Weather Forecast


It's Our Turn: The odds are against you any way you look at it

5, 16, 22, 23, 29, 6.

Those numbers just changed some lives in a very big way. According to Powerball officials, two tickets matched all six numbers in Wednesday's lottery drawing to win the nearly $580 million jackpot.

Imagine - $580 million.

Can you imagine it? I can't.

Did you buy a ticket? You know what they say: You can't win if you don't play! I actually thought about getting a ticket a couple times when hearing about the huge jackpot, but never got around to it. I guess I didn't think I had much of a chance - 1 in 175 million isn't very good odds.

The funny thing is that a person would have better odds when the jackpot is lower, and most of us would be thrilled with winning a mere $2 million. But I don't buy lottery tickets then either, except for the handful of times co-workers have gone together to do a group purchase (I certainly don't want to be the only one left at the office while all my co-workers are in Tahiti).

Maybe the reason I usually don't buy lottery tickets is because I don't like the odds of what would happen if I did win.

According to the National Endowment for Financial Education, about 70 percent of all people who land sudden windfalls of any kind lose that money within several years. Some might say at least they lived good for a few years, but many of the people who had that happen to them will tell you it wasn't worth it.

Past lottery winners have shared their stories and they aren't as glamorous as you'd think. Instead of heart-warming stories of good deeds done or of memorable travels, many tell stories of the terrible price they had to pay to be instantly rich. Many of these people lost a lot more than just the money in a few years. They lost jobs, friends, self-worth and ended up divorced or with other strained family relationships.

When asked what people would do if they won millions, common responses include travel, pay off mortgages, buy a new house or car, give to family and friends, and of course "change the world" or "help the needy." Sadly, in some ways, they are changing the world simply by winning. Money can bring out the worst in some people, and that greed and expectation does impact the world, but not for the better.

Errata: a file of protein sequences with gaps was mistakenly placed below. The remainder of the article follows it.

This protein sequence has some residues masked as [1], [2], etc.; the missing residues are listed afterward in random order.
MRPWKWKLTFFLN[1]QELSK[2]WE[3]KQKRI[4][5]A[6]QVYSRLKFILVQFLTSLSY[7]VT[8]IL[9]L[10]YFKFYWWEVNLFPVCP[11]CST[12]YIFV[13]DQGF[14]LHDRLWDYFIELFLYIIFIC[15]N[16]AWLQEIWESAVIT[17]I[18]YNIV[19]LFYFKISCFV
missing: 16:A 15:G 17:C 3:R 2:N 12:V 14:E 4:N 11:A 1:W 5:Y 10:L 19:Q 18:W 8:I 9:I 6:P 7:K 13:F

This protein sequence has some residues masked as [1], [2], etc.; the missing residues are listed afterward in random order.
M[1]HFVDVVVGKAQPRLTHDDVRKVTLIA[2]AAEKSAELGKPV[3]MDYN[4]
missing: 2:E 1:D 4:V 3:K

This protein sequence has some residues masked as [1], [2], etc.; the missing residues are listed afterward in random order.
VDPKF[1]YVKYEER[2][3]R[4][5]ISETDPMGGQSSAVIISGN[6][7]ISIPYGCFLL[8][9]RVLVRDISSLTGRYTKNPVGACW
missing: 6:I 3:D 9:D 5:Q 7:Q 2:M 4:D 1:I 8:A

Have you ever really thought about what you'd do if you actually won $580 million? Don't just dream about all the fun it would be, but really spend some time thinking of what it would mean for your life and those around you.

Here's an example: You won $580 million. You paid the taxes, paid off all your bills, made some fun purchases and then decided to give some away to the important people in your life. How would you go about that?

Let's say you decide to give 25 of your closest friends each $25,000. What would happen? How many people would quit speaking to you because they weren't one of your chosen 25? How many of the chosen 25 would be upset because all you gave them was $25,000 when you won $580 million?

Imagine the expectations that money would bring. Every time you go out with friends, would you be expected to pay the bill? Why not? You're a multimillionaire! Would you be OK with that? Would the gifts you buy others be good enough? Would the expectations increase?

How long would it take before you started questioning if your friends liked you for you or for your money? How about the new people you meet?

I wouldn't want to wonder that, and I wouldn't want the pressure that goes with winning that much money.

While it would be thrilling to be able to help the people I love or give them lavish gifts, or to make a huge impact on a charity or organization that is doing good in the world, I am afraid of the odds - the odds that say winning $580 million will probably not make your life happier, and may even eventually make you wish you'd never bought that ticket.

It's been said that people always long for more money to buy or do the things they currently can't afford. But when they actually get it, they quickly become aware of all the things money can't buy, like true friends, health, love and peace of mind.

Will I ever buy a lottery ticket? Maybe. I try to never say never because that, too, can come back to haunt you. And who doesn't love to dream about what you could really do with that much money?

Tara Bitzan

Tara Bitzan is editor of the Echo Press. She joined the company in 1991 as a news reporter. A lifelong resident of Douglas County, Tara graduated from Brandon High School and earned a bachelor of arts degree in mass communications and English with a minor in Scandinavian Studies from Moorhead State University. She and her husband, Dennis, and their children live near Alexandria.

(320) 763-1211